Each race lasts around 20 minutes, and starts with contestants putting to water as the clock counts up towards zero, and the start of the race proper. During this time, the boats can be seen manoeuvring for position in order to get across the start line as quickly as possible as zero is reached, and the clock starts counting the race elapsed time. This actually requires some skill, and a couple of people in the races I watched handicapped themselves somewhat by sailing a considerable distance from the start line before looping back, the clock already running and their competitors well ahead of them.

Another heat gets underway ...

And the race gets underway.

Following a race can be difficult given the distances involved and the capabilities of your computer. I did attempt to follow the boats for part of the course using flycam mode and my Space Navigator, but the best way to enjoy things is to watch the boats head out over the start line and sail away into the distance, then wait to see which is the first to reappear around the islands and race for the line.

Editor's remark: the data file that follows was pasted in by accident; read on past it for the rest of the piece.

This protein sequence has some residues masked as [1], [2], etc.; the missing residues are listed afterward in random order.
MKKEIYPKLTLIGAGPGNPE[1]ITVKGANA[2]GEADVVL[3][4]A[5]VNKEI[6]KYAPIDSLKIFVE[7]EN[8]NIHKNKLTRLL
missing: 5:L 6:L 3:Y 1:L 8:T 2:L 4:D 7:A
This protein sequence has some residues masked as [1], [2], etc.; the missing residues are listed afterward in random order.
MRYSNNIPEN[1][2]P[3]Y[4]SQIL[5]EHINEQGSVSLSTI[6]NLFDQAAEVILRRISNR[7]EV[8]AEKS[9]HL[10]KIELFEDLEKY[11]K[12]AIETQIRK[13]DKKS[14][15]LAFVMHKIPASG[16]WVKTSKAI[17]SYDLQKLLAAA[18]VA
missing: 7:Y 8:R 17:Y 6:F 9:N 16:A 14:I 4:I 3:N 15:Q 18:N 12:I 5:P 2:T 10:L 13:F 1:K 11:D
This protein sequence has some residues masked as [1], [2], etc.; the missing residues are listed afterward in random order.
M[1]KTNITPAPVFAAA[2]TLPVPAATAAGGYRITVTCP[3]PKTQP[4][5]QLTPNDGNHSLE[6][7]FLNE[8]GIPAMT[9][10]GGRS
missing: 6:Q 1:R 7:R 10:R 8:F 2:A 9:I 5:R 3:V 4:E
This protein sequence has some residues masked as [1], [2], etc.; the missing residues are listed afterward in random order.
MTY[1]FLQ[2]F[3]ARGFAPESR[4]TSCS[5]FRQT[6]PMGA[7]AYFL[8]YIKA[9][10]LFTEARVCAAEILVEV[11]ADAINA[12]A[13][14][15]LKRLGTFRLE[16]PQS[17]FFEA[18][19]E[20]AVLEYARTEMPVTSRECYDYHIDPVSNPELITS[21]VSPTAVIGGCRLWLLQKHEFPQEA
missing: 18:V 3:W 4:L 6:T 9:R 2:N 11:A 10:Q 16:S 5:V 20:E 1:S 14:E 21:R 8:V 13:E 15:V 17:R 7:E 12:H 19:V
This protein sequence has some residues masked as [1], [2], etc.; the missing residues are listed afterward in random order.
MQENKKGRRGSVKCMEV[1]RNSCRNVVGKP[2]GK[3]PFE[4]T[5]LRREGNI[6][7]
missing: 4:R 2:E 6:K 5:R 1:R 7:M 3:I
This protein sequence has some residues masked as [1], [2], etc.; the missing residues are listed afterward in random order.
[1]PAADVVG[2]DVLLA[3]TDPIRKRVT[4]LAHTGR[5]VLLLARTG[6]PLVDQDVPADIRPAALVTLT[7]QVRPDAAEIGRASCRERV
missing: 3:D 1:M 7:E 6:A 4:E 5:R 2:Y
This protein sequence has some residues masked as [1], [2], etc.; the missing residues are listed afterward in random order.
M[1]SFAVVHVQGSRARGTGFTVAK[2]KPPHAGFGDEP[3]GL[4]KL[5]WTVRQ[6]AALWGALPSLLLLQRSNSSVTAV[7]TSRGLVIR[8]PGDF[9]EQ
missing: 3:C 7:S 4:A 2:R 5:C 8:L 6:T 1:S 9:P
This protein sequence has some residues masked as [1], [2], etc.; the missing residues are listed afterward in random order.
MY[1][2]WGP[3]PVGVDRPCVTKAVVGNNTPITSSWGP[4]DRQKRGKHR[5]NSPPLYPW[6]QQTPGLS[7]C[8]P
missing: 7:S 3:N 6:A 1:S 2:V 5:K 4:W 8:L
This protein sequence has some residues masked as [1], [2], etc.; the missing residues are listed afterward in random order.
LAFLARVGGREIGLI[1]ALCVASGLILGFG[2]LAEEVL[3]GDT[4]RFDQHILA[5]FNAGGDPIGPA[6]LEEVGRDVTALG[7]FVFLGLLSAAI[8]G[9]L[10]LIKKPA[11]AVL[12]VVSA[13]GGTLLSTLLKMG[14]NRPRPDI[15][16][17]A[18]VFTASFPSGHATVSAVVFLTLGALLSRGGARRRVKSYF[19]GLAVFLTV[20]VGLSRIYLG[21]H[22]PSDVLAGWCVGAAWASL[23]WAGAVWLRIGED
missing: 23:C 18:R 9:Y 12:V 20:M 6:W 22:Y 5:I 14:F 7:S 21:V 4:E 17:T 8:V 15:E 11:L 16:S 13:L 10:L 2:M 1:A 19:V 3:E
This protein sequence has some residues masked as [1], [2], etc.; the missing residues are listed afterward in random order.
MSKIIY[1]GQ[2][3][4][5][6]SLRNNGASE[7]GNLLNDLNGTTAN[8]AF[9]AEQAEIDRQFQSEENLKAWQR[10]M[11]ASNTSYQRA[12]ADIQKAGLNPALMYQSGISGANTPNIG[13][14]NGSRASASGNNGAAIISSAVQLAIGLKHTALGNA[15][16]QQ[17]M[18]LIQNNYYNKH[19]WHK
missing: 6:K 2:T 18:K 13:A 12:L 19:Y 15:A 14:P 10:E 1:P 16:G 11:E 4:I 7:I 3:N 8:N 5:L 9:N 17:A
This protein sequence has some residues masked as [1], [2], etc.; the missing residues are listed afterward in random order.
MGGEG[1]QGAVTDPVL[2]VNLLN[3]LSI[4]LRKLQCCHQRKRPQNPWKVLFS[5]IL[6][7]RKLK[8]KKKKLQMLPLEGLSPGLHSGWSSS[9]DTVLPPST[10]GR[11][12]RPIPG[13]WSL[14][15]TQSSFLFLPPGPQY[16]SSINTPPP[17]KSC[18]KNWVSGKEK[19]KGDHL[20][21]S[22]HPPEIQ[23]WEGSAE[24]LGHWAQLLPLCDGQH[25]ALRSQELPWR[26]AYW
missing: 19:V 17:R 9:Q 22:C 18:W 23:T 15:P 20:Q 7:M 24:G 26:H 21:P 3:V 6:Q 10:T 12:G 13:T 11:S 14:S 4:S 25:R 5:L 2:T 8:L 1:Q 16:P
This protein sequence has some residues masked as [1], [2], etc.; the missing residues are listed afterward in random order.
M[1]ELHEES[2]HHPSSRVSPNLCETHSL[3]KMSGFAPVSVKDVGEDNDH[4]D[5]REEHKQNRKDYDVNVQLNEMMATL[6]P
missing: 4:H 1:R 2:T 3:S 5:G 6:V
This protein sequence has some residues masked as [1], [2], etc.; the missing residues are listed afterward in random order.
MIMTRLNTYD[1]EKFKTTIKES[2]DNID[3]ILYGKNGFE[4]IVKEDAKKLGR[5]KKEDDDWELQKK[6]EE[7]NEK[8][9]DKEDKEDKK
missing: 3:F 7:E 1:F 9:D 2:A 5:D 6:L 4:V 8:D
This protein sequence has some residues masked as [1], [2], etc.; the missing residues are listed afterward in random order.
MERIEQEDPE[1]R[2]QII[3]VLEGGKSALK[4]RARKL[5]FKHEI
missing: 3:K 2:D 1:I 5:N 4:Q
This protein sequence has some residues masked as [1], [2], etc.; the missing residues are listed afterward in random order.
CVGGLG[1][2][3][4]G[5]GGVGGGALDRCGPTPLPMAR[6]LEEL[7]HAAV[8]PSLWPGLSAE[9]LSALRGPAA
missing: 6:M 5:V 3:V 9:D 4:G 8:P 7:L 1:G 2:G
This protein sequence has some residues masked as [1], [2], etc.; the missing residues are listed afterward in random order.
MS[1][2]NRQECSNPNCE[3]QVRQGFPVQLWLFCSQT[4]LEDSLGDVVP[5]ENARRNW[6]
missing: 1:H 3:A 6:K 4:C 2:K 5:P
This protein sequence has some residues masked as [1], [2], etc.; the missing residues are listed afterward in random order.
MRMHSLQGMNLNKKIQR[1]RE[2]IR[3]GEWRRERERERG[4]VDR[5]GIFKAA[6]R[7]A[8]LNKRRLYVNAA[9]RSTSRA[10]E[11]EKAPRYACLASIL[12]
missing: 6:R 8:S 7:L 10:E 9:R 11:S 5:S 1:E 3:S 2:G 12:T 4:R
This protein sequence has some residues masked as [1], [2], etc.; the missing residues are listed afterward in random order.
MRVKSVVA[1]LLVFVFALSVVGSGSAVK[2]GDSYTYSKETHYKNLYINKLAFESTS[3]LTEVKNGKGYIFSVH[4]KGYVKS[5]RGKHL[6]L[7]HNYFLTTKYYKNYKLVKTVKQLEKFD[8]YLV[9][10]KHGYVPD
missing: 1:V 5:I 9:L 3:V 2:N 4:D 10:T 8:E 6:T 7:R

As the Bandit IF can be actively crewed by 2 people, the races can made for a fun shared activity, and the races I witnessed had several couples taking part. Conversation around the spectator areas is lively as well, with those awaiting their heat adding to the general chatter and greeting visitors.

Crossing the line

Crossing the line

In addition to hosting the races, the SLIFF also hosts sailing classes for those new to the Folkboat or who have one but don’t feel confident enough in their skills with it to enter a race. Details of classes are again posted through the SLIFF sub-forum at Virtual World Sailing.

In the meantime, if you are a Bandit  IF owner, and haven’t tried your hand at the races, why not hop over the SLIFF HQ one Sunday and take a peek at activities for yourself?